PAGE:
Taking a moment to draw your attention to this tidy little list of STUFF that Weird Tales has produced in the last year and is eligible for the current round of Hugo nominations.
Best Editor, Short Form: Ann VanderMeer
Best Semiprozine: Weird Tales, edited by Ann VanderMeer and Stephen H. Segal
Best Novella: “Black Petals,” by Michael Moorcock
Best Novelette: “Renovations,” by Matthew Pridham
Best Short Story:
- “The House of Idiot Children,” by W.H. Pugmire & M.K. Snyder
- “Landscape, With Fish,” by Karen Heuler
- “Events at Fort Plentitude,” by Cat Rambo
- “The Stone & Bone Boy,” by Calvin Mills
- “The Heart of Ice,” by Tanith Lee
- “Creature,” by Ramsey Shehadeh
- “The Yellow Dressing Gown,” by Sarah Monette
- “The Talion Moth,” by John Kirk
- “Detours on the Way to Nothing,” by Rachel Swirsky
- “All In,” by Peter Atwood
- “How I Got Here,” by Ramsey Shehadeh
- “Belair Plaza,” by Adam Corbin Fusco
- “An Invitation Via Email,” by Mike Allen
- “Mainevermontnewhampshiremass,” by Nick Mamatas
- “The Stone-Hearted Queen,” by Kelly Barnhill
- “Ganaranok,” by Rory Steves
- “The Difficulties of Evolution,” by Karen Heuler
- “Right You Are If You Say You Are,” by Norman Spinrad
- “First Photograph,” by Zoran Živković
- “The Gong,” by Sara Genge
- “The Dream of the Blue Man,” by Nir Yaniv
- “The Wordeaters,” by Rochita Loenen-Ruiz
- “Out of Sacred Water,” by Juraj Červenák
- “Time and the Orpheus,” by chiles samaniego
- “BleakWarrior Meets the Sons of Brawl,” by Alistair Rennie
- “How to Play With Dolls,” by Matthew Cheney
- “Far & Wee,” by Kathe Koja
- “The Last Great Clown Hunt,” by Chris Furst
- “A Lake of Spaces,” by Tim Pratt
- “Catastrophe,” by Felix Gilman
- “The Matching Pair,” by Mark Budman
- “Ms Ito’s Bird,” by Chris Ward
- “Wendigo,” by Michaela Morrissette
- “Purr,” by Michael Bishop
- “My True Lovecraft Gave to Me,” by Eric Lis
- “The Man With the Myriad Scars,” by Ben Thomas
I've been sitting here for some time, trying to pick favourites, and I'm failing. Reading over the list is one long string of "oh yeah, that was good, oh and that! yeah! and-" etc etc etc. And not being at home, I can't flip through the magazines to reacquaint myself with any of the stories. Any recommendations I make, then, are based on those that made enough of an impression to linger in memory.
AUGH. THIS IS HARD.
Okay, here we go.
"The Stone & Bone Boy" by Calvin Mills, "Creature" by Ramsey Shehadeh, and "BleakWarrior Meets the Sons of Brawl" by Alistair Rennie, if you were to put pliers to my toes and force me to choose on pain of toenail extraction.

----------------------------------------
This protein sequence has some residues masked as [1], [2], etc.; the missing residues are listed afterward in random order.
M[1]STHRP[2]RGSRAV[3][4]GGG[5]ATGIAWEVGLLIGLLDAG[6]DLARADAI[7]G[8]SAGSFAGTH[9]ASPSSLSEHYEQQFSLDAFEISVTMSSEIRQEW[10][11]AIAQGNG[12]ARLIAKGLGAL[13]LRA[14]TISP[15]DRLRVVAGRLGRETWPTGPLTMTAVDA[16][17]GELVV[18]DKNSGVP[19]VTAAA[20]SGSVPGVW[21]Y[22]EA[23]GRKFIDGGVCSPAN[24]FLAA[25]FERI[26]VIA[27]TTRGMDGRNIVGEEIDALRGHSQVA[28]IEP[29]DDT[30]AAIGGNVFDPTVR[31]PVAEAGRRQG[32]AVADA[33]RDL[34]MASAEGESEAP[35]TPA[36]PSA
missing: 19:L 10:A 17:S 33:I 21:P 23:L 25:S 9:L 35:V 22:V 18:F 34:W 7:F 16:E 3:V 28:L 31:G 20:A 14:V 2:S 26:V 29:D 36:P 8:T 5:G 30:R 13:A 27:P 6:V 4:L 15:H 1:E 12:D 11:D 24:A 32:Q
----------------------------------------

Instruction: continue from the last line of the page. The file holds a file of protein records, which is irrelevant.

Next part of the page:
I haven't read the latest issue, so can't comment on those stories unfortunately. EXCEPT, "Ms Ito's Bird" by Chris Ward. That was, I think, the second story I was asked to read. HOLY CRAP. PROOF OF INTERFERENCE. Any anomaly in quality from here on in is pure coincidence.
What I'd like to draw particular attention to is the novelette "Renovations" by Matthew Pridham.
This has nothing to do with Hugo nominations. That link is to an online version, free to read. READ IT. It is incredible. Ironically, I read it when my apartment was open for inspection, with people tromping in and out and the real estate agent doing what sounded like a lousy job of selling the place. In that story I realised that this tiny grasshopper was now minorly involved in the mechanics of the magazine, a magazine that finds and publishes brilliant, challenging stuff, and I'm not worthy, I'm not worthy, and damn proud.
I've read another of Pridham's stories, and it was even more gob-smackingly excellent. Keep an eye out for him. (On the off chance Pridham reads this, WRITE FASTER DAMMIT need moar nao.) Read "Renovations" and if you can vote, do vote! And if you can't vote, read it anyway!
Apparently the semi-pro zine category isn't going to live much longer, so if you love on Weird Tales as much as I do and are attending, please make an effort to nominate and vote.
I just noticed my name is now listed among the staff. I hereby give up being coy about my last name. For the record, there is not one original joke you can make with it.
Finally, nominate Ann. For an idea of all the amazing stuff she's edited recently, peek here. It feels redundant, stating how awesome she is, as the magnitude of her awesomimity goes without saying. Sometimes the things that go without saying get forgotten among the things that need saying, so I shall take this opportunity to remind you. Editors are the ones finding and bringing you the stories you love. Now is your chance to recognise and respect, yo.
Damn, that hunk of dead animal smells great. Think I'm going to loiter in the kitchen and get in the way now. Excuse me.